The melodious babbler is endemic to the islands of Palawan and Balabac in the Philippines (3) (5).

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Melodious babbler habitat

The melodious babbler inhabits the dense tangles of vines in the middle storey or canopy of low trees in lowland primary or old secondary evergreen forest (2) (3), at elevations up to 100 metres (3).

It has been suggested that the distribution of the melodious babbler may be affected by an as-yet-unidentified habitat specialisation, given its absence from apparently suitable sites in St Paul’s Subterranean River National Park (5).

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Melodious babbler status

The melodious babbler is classified as Near Threatened (NT) on the IUCN Red List (1).

IUCN Red List species status – Near Threatened

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Melodious babbler threats

Habitat destruction remains the greatest threat to biodiversity, including the melodious babbler, on Palawan (5) (6). Deforestation of lowland forest has been extensive, with the government granting logging and mining concessions for almost all the remaining forests on the island. What little forest remains in the south of the island is under threat from illegal logging, which is thought to continue even today (5). The forest at Iwahig Penal Colony, a key site for the melodious babbler, could also be vulnerable, as there are plans to mine chromite at the site (5).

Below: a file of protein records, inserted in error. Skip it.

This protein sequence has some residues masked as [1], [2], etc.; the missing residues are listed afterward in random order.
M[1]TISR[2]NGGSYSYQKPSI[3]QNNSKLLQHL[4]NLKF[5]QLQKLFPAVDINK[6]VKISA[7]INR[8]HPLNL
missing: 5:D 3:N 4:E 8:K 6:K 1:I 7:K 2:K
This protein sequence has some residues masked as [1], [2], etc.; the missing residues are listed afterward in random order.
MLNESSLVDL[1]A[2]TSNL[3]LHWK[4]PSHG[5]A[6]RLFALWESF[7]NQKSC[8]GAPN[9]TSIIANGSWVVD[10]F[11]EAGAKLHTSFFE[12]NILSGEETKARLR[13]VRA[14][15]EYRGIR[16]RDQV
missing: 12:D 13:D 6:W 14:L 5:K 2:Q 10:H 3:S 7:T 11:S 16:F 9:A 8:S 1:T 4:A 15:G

The melodious babbler is still fairly common in suitable habitats, and is thought to be relatively tolerant of habitat disturbance. However, more information is needed on its habitat requirements before the impacts of habitat destruction on this species can be properly assessed (5).

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Melodious babbler conservation

There are currently no known specific measures in place to conserve the melodious babbler. However, various conservation organisations are working to preserve biodiversity on Palawan (6) (7). Iwahig Penal Colony, about 30 kilometres from the capital city of Puerto Princesa, currently appears to offer the best protection for this species (5).

As not much is known about the current population status of the melodious babbler, the recommended conservation efforts for this species focus on conducting surveys to assess its distribution and abundance throughout its range and to improve understanding of its precise habitat requirements. The remaining areas of lowland forest on Palawan also need to be protected (5).

View information on this species at the UNEP World Conservation Monitoring Centre.